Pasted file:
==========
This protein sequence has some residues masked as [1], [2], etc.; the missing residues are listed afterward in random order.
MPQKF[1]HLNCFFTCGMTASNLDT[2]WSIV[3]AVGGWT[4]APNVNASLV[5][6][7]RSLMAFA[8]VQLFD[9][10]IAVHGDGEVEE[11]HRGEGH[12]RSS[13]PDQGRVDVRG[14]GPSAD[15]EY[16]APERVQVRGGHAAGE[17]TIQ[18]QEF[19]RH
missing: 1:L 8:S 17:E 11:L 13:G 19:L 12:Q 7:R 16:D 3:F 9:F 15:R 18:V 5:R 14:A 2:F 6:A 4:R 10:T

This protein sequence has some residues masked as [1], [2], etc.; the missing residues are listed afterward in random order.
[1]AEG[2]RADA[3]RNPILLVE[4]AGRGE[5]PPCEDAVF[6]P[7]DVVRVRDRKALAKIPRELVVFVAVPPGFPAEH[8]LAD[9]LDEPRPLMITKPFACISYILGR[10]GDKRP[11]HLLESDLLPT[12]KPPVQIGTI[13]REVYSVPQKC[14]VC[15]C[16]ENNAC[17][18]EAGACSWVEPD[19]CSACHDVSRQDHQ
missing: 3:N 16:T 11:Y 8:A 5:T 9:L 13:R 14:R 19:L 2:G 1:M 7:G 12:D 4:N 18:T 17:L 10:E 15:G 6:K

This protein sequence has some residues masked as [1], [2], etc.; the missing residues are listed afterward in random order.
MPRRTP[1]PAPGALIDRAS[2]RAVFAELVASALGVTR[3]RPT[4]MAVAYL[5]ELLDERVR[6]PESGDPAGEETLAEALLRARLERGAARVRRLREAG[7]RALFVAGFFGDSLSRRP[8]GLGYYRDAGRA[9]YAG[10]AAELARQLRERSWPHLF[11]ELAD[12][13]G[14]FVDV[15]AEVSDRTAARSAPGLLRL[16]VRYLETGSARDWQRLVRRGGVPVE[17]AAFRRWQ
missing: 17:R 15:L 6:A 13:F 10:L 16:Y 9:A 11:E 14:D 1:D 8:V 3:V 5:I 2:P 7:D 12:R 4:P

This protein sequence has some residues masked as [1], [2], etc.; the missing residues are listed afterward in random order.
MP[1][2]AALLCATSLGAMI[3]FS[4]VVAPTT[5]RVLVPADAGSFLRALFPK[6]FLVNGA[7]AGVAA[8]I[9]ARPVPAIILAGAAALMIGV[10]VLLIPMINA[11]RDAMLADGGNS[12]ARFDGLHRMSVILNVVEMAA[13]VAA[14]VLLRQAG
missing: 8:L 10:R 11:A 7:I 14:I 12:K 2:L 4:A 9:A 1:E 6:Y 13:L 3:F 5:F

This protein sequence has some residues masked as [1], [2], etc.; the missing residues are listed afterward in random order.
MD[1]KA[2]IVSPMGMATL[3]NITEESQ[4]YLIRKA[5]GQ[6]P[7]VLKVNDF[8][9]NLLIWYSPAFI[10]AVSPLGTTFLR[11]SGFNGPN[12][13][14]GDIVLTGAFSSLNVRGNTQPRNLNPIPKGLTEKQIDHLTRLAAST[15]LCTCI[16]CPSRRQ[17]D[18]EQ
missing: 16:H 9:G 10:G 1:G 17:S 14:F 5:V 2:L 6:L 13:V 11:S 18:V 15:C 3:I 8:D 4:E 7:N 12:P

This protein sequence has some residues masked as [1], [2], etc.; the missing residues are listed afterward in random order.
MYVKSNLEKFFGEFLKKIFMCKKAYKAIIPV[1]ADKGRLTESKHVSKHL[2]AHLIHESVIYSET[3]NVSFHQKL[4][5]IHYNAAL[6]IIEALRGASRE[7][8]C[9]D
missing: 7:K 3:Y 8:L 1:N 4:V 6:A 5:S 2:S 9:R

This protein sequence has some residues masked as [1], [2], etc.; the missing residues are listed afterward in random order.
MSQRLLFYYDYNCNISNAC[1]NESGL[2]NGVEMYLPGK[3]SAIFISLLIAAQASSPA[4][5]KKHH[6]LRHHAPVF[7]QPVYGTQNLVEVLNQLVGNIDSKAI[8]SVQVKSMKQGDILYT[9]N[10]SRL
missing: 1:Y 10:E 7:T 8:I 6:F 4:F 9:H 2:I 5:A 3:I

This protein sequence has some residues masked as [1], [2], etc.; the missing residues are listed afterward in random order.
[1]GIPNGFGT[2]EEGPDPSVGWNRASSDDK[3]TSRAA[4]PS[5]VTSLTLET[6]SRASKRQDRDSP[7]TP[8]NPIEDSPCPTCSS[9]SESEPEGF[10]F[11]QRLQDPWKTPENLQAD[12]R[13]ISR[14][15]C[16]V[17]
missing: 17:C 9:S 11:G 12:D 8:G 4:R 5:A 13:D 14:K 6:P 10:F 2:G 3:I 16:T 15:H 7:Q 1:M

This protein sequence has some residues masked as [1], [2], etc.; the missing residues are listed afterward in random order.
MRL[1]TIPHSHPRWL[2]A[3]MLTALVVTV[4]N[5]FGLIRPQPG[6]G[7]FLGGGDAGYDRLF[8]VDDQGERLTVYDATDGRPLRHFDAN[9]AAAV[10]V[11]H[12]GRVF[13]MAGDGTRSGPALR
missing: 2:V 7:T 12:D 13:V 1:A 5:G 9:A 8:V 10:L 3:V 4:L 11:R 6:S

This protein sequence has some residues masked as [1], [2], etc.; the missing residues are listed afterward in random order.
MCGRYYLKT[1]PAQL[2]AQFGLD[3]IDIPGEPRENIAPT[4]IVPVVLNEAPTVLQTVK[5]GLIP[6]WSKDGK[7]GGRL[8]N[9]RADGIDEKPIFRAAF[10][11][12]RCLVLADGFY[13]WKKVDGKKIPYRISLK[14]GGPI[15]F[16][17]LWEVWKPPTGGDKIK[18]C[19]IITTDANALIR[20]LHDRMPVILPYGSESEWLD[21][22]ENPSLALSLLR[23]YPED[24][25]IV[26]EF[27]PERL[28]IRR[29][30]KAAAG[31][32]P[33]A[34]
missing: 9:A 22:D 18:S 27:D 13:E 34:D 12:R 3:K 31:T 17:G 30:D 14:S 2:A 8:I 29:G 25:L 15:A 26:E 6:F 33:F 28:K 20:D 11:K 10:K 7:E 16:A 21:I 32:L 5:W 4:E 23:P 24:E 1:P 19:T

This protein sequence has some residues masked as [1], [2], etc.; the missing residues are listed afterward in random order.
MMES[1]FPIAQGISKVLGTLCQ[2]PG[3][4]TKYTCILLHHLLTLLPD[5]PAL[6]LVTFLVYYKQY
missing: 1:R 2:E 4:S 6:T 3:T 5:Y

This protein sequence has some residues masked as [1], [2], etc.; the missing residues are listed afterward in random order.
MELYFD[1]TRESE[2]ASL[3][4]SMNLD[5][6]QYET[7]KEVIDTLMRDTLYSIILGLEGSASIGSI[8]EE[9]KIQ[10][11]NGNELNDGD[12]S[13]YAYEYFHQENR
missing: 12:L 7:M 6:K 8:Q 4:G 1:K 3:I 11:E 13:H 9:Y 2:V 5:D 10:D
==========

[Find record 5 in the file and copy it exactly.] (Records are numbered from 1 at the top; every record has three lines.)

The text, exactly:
This protein sequence has some residues masked as [1], [2], etc.; the missing residues are listed afterward in random order.
MD[1]KA[2]IVSPMGMATL[3]NITEESQ[4]YLIRKA[5]GQ[6]P[7]VLKVNDF[8][9]NLLIWYSPAFI[10]AVSPLGTTFLR[11]SGFNGPN[12][13][14]GDIVLTGAFSSLNVRGNTQPRNLNPIPKGLTEKQIDHLTRLAAST[15]LCTCI[16]CPSRRQ[17]D[18]EQ
missing: 16:H 9:G 10:G 1:G 17:S 14:F 5:V 2:L 6:L 13:V 11:S 18:V 15:C 3:I 8:D 4:E 7:N 12:P